lands, ancient buildings eaten away by        cial quarters for those who needed care.
the fumes of buses. How much better it        When Frazier and I visited him there one
would be if we spent our time and money       day, we found him sitting up in bed. He
on making our own world beautiful. And        surprised us by talking about George Or-
when I say beautiful, all I mean is that it   well. He had mentioned him occasionally
will be the kind of place you go to and       and always, of course, as if he were
stay in just because it reinforces going to   another person, but now he seemed to be
and staying in. Our fossil fuels would last   pulling himself together.
hundreds of years longer if people stopped       "When Orwell wrote Nineteen Eighty-
moving about."                                four," he said, "he thought that sooner
   Frazier was launched on a favorite         or later the world would be pretty much
theme. "Walden Two has solved most of         as he described it. He could not see any
the other problems facing the world to-       hope. It was all too obvious. Put govern-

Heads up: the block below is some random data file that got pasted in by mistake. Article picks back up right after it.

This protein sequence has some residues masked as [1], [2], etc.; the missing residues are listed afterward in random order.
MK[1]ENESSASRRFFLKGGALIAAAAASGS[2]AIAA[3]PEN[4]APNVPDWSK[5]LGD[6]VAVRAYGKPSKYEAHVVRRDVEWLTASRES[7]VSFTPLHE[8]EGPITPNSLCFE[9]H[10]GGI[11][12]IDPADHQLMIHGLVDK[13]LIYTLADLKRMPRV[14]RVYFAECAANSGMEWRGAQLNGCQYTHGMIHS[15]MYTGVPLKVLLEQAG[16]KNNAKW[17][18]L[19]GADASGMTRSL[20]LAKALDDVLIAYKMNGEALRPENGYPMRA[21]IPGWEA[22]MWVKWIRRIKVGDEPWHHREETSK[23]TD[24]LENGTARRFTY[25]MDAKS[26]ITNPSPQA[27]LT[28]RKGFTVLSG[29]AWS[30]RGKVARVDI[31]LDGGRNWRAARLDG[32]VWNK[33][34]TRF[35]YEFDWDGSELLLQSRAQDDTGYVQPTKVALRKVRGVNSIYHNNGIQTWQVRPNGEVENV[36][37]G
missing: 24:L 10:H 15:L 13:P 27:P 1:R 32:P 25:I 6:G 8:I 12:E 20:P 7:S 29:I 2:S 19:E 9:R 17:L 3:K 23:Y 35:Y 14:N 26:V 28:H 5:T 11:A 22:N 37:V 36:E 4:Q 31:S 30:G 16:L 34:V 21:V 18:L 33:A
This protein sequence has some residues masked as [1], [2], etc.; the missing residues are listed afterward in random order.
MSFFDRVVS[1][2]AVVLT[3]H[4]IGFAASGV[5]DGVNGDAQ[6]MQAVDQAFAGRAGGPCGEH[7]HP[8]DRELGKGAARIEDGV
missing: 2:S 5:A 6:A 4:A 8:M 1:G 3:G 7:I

day," he said. "We consume only as much       ment, religion, and capital together and
as we need to maintain a friendly, pro-       you have the monstrous state, controlling
ductive, enjoyable life. We waste noth-       practically all of what you behaviorists
ing; everything is recycled. We dress for     call the reinforcers. Of course it will use
the weather, allowing the weather in-         them for its own aggrandizement. It has
doors to range widely. We scarcely pol-       no reason to do otherwise, and that is
lute the environment at all. We avoid         that.
hazardous wastes. We do it all and still         "I came to Walden Two looking for
enjoy our lives. Somehow or other the         something else, but have I found it? You
whole world must learn that secret or we      have taught me too much about human
are lost."                                    behavior. Human nature, you say, is out
   "But isn't the whole world going to be     of date. It's the product of a world that
a different problem?" said Blair. "How        in many ways was much more immedi-